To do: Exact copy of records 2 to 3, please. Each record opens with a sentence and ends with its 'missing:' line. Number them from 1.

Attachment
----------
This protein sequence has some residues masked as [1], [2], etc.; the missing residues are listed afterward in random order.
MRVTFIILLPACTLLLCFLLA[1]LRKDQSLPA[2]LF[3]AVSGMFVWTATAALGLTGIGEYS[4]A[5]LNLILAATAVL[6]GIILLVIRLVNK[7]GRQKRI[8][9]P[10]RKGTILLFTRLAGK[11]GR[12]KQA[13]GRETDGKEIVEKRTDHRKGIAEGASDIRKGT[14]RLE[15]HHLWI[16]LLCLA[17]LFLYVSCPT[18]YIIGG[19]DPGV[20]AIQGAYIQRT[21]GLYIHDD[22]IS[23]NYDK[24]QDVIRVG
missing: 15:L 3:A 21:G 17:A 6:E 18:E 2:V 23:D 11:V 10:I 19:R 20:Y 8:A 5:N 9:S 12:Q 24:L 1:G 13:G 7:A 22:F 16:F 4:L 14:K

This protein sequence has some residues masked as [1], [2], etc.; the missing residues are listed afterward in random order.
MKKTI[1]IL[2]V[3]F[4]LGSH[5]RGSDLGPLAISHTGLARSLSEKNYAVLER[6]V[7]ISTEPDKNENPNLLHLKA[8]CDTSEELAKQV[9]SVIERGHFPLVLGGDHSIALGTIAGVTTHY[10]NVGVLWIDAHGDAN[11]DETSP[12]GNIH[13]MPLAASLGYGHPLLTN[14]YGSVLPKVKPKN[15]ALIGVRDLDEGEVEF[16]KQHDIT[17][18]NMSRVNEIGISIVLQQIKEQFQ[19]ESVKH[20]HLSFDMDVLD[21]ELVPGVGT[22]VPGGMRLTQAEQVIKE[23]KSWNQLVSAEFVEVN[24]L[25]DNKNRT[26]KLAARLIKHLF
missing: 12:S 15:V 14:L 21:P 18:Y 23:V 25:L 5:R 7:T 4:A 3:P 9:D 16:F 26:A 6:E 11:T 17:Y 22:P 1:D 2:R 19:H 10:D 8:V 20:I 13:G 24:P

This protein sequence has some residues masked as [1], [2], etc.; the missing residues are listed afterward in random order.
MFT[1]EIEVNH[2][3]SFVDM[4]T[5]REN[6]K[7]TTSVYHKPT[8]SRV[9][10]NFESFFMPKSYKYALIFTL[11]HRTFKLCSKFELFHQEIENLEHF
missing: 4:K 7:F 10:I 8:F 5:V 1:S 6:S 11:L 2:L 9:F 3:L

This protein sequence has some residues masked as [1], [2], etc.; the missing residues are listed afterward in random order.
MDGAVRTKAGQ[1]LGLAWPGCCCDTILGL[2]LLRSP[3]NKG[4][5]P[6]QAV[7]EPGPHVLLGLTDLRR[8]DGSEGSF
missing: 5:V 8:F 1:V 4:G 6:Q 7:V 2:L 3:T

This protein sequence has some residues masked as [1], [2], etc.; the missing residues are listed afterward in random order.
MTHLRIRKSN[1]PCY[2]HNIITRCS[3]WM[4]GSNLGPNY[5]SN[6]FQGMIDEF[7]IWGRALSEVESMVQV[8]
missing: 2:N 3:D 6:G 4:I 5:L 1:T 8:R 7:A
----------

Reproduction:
This protein sequence has some residues masked as [1], [2], etc.; the missing residues are listed afterward in random order.
MKKTI[1]IL[2]V[3]F[4]LGSH[5]RGSDLGPLAISHTGLARSLSEKNYAVLER[6]V[7]ISTEPDKNENPNLLHLKA[8]CDTSEELAKQV[9]SVIERGHFPLVLGGDHSIALGTIAGVTTHY[10]NVGVLWIDAHGDAN[11]DETSP[12]GNIH[13]MPLAASLGYGHPLLTN[14]YGSVLPKVKPKN[15]ALIGVRDLDEGEVEF[16]KQHDIT[17][18]NMSRVNEIGISIVLQQIKEQFQ[19]ESVKH[20]HLSFDMDVLD[21]ELVPGVGT[22]VPGGMRLTQAEQVIKE[23]KSWNQLVSAEFVEVN[24]L[25]DNKNRT[26]KLAARLIKHLF
missing: 12:S 15:V 14:L 21:P 18:Y 23:V 25:L 5:R 7:T 4:A 3:P 9:D 16:F 26:A 6:E 11:T 17:Y 22:P 1:D 2:R 19:H 10:D 8:V 20:I 13:G 24:P

This protein sequence has some residues masked as [1], [2], etc.; the missing residues are listed afterward in random order.
MFT[1]EIEVNH[2][3]SFVDM[4]T[5]REN[6]K[7]TTSVYHKPT[8]SRV[9][10]NFESFFMPKSYKYALIFTL[11]HRTFKLCSKFELFHQEIENLEHF
missing: 4:K 7:F 10:I 8:F 5:V 1:S 6:S 11:L 2:L 9:F 3:L